This keeps users from booting to a OS on a thumb drive or using a password cracker CD against our administrative accounts.If you, the administrator, need to use a USB or CD drive, you can easily enter the BIOS password when trying to use an alternative boot device.Alternatively, navigate to Start right click on Command Prompt and select run as administrator.Step 3: When the Command Prompt opens, enter the following command: DISKPART and hit enter. Once you enter the LIST DISK command, it will show the disk number of your USB drive. Step 4: In this step you need to enter all the below commands one by one and hit enter.However, the silly Asus onboard BIOS update program recognizes the drive but can't find the rom file I saved in it. I needed this to do a firmware update to an old Sharp Aquos tv (it would recognize the update, but when it tried to flash it couldn't find it). 8 GB flash drive), you will undoubtedly have a partition larger than 4 GB (as big as the disk itself) and the Virtual Disk Service will be screaming at you: "the volume size is too big... I can try recreate this scenario and expand your answer. A volume is generally a Windows term for a partition, loosely speaking.I repeated the whole thing with "create part primary size=1" and then re-FORMAT /FS: FAT-ted it but still the asus update tool can't find my rom file. Is it supposedly listing the contents of the drive, but the list is empty? After converting my 8GB USB to a 512 mb FAT disk, it updated fine. Your TV must be feeling sick by now if it swallowed a 512 MB portion of FAT. A more strict definition is that a partition is physical storage unit, while a volume is a logical volume unit.Use DIR /X to verify that the file has a simple 8.3 file name with the correct extension, all in uppercase. For anyone who only needs to do this temporarily, here are the steps that worked for me to get it back to its original size. I also knew I wanted to format it as fat32, but I'm suspicious if you leave off the fs part, it will format it appropriately. The maximum volume size for FAT16 (16-bit FAT) is 4 GB. Volumes are handled by Logical Volume Manager (LVM) in Windows and they can contain several physical volumes or partitions rather from more than one physical hard disk drive. Because it has attracted low-quality or spam answers that had to be removed, posting an answer now requires 10 reputation on this site (the association bonus does not count). I might just have to look for someone who has a 1GB usb stick.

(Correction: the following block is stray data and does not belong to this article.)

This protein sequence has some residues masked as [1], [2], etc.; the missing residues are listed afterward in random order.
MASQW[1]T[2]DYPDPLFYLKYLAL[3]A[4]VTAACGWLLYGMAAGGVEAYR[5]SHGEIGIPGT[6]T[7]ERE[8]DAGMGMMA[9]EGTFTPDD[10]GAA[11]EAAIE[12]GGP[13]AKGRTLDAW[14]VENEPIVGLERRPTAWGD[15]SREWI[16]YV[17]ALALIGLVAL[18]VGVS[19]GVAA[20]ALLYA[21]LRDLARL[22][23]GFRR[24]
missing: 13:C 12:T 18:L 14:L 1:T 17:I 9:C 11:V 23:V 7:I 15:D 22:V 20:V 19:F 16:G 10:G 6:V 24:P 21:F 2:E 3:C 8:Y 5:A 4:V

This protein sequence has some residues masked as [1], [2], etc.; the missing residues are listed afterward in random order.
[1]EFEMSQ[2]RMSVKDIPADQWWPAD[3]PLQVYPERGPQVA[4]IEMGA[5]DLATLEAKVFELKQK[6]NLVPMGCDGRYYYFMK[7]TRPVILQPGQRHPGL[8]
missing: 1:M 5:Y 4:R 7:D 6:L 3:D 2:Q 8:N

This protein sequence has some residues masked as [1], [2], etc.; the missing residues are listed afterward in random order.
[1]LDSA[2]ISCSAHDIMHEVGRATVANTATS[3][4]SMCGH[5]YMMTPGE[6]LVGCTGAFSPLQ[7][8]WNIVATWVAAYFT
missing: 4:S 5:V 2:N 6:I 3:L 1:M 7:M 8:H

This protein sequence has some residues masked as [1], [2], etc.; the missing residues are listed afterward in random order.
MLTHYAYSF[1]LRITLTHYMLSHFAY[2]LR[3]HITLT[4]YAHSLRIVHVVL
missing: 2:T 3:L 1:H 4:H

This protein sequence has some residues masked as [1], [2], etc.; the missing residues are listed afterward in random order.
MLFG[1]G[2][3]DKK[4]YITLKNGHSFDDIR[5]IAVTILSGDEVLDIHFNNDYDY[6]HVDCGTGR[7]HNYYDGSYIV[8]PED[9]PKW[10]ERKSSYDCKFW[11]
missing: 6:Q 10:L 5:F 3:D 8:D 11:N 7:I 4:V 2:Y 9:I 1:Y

Update the BIOS on your computer only if the newer BIOS version specifically solves a problem you have.If you are planning to use bootable USB to install Windows 10, Windows 8.1, Windows 7 or Vista please refer our guides: How to clean install Windows 10 from ISOHow to create bootable UEFI USB of Windows 10Coming back to bootable USB guide, here we assume that you are using either Vista, Windows 7, Windows 8/8.1, or Windows 10 to create your bootable USB.Step 1: Insert your USB (4GB preferable) stick to the system and backup all the data from the USB as we are going to format the USB to make it as bootable. To do this, type in CMD in Start menu search field and hit Ctrl Shift Enter.As these commands are self explanatory, you can easily guess what these commands do.SELECT DISK 1 (Replace DISK 1 with your disk number)CLEANCREATE PARTITION PRIMARYSELECT PARTITION 1ACTIVEFORMAT FS=NTFS(Format process may take few seconds)ASSIGNEXITDon’t close the command prompt as we need to execute one more command at the next step. Step 5: Insert your Windows DVD in the optical drive and note down the drive letter of the optical drive and USB media. EXE/NT60 H:(Where “H” is your USB drive letter)Step 7: Copy Windows DVD contents to USB. You can now use this bootable USB as bootable DVD on any computer that comes with USB boot feature (most of the current motherboards support this feature).Using a bootable USB to install an operating system (OS) not only makes the installation faster, but also saves a DVD!